The Kremlin’s first public response to Tucker Carlson’s announcement that he’s landed an interview with Russian President Vladimir Putin was to fact-check the former Fox News host.
On Wednesday, Kremlin spokesperson Dmitry Peskov confirmed that Carlson had indeed interviewed Putin, but took issue with Carlson’s claim that “not a single Western journalist has bothered” to interview Russia’s president throughout the nation’s war with Ukraine, which has raged for more than two years.
“Mr. Carlson is not correct,” Peskov said in a statement on the interview — which has yet to be released — adding that Russia’s authoritarian ruler has received “numerous requests for interviews with the president, but mostly, as far as countries in the collective West are concerned, these are from major network media: traditional TV channels and large newspapers.”
Given that Carlson’s interview with Putin will be the first sit-down the president has had with a major Western media figure since the war’s outbreak in Feb. 2022, it’s fair to say those requests have been rejected. According to Peskov, these traditional media outlets “don’t even attempt to appear impartial in their coverage. Of course there’s no desire to communicate with this kind of media.”
To suggest Carlson himself has been impartial in his coverage of the war between Russia and Ukraine is laughable, however, and it’s not hard to discern why the Kremlin is allowing him but not traditional outlets to interview Putin The former Fox News host has a long history of espousing pro-Russian talking points regarding the war, even going so far as to claim in 2019 that he was actively “[rooting] for Russia” as tensions escalated between the two nations.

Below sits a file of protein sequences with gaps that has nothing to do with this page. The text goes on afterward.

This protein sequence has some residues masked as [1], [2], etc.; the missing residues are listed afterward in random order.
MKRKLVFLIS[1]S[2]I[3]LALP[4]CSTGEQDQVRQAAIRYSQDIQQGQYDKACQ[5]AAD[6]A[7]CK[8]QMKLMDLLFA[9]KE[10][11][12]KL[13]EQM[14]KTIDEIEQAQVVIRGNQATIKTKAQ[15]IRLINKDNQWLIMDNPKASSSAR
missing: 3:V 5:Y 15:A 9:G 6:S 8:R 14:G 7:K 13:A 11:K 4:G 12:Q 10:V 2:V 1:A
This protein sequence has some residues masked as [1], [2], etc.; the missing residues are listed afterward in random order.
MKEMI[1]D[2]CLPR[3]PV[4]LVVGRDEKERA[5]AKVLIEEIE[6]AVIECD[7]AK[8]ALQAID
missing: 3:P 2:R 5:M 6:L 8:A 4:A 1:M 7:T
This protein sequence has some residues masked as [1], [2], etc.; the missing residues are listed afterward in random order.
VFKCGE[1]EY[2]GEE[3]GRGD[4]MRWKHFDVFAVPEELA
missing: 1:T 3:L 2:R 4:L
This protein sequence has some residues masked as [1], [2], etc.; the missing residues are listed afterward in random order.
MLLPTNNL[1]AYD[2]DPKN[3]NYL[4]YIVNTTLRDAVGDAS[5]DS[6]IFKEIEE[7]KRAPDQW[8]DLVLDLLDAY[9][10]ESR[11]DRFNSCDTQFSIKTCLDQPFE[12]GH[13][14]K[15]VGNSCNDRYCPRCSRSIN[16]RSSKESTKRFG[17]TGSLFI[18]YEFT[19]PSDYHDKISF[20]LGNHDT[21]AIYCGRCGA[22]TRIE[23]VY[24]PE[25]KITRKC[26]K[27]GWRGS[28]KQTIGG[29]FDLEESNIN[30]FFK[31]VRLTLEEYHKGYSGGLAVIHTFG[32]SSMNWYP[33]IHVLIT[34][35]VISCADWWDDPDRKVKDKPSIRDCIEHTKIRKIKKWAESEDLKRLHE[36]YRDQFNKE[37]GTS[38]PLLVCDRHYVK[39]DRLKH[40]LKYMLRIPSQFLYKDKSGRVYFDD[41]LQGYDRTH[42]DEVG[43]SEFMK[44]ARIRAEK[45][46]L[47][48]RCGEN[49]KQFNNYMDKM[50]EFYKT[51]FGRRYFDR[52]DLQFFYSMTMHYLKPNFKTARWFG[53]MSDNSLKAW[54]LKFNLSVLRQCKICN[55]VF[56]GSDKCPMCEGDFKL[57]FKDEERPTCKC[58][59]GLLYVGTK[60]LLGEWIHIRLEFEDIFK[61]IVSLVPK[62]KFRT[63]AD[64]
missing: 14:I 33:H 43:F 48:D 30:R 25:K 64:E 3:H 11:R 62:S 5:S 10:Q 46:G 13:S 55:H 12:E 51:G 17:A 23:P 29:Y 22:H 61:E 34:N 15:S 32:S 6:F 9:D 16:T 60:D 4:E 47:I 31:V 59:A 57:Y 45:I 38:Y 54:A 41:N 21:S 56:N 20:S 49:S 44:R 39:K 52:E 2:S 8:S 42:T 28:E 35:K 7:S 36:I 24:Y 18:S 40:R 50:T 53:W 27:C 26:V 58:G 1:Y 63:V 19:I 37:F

So heavy was Carlson’s tilt toward the Russian line of argument that in March of 2022, Mother Jones obtained a Kremlin memo that encouraged state-controlled media outlets to “use as much as possible fragments of broadcasts of the popular Fox News host Tucker Carlson, who sharply criticizes the actions of the United States [and] NATO, their negative role in unleashing the conflict in Ukraine, [and] the defiantly provocative behavior from the leadership of the Western countries and NATO towards the Russian Federation and towards President Putin, personally.”
Critical coverage of Putin has often resulted in the unlawful detainment — or even the deaths —- of Russian and American journalists. As Carlson waltzes into Moscow for his interview with the infamous autocrat, American journalists, including Radio Free Europe/Radio Liberty’s Alsu Kurmasheva and Wall Street Journal reporter Evan Gershkovich, remain imprisoned in the country. Russia’s war against Ukraine has only amplified the nation’s crackdown on reporters, and several independent outlets and international newsgroups have been forced to shut down their operations in the country for fear of retaliation.
Peskov claimed on Wednesday that Carlson’s position on the conflict with Ukraine is “not pro-Russian by any means, and it’s not pro-Ukrainian; rather, it’s pro-American. But at least it stands in clear contrast to the position of the traditional Anglo-Saxon media.”
Putin’s refusal to sit down with most Western media outlets likely has less to do with accusations of bias so much as an unwillingness to be subjected to legitimate scrutiny of his government. Russia has been accused of committing atrocities and war crimes in its offensive against Ukraine, including the unlawful executions of civilians. Putin’s government is also infamous for its frequent detainment of political rivals and critics, as well as the cloud of mysterious deaths and poisonings of those in his orbit.
Whether Carlson will question Putin on any of these matters remains to be seen. The former Fox News host’s history of granting softball interviews to controversial influencers, political figures, and authoritarian leaders, indicates this is unlikely. Given everything we know about Putin’s propaganda machine, it’s clear that in Carlson, the Russian government sees a safe opportunity to broadcast its carefully crafted messaging to American viewers.
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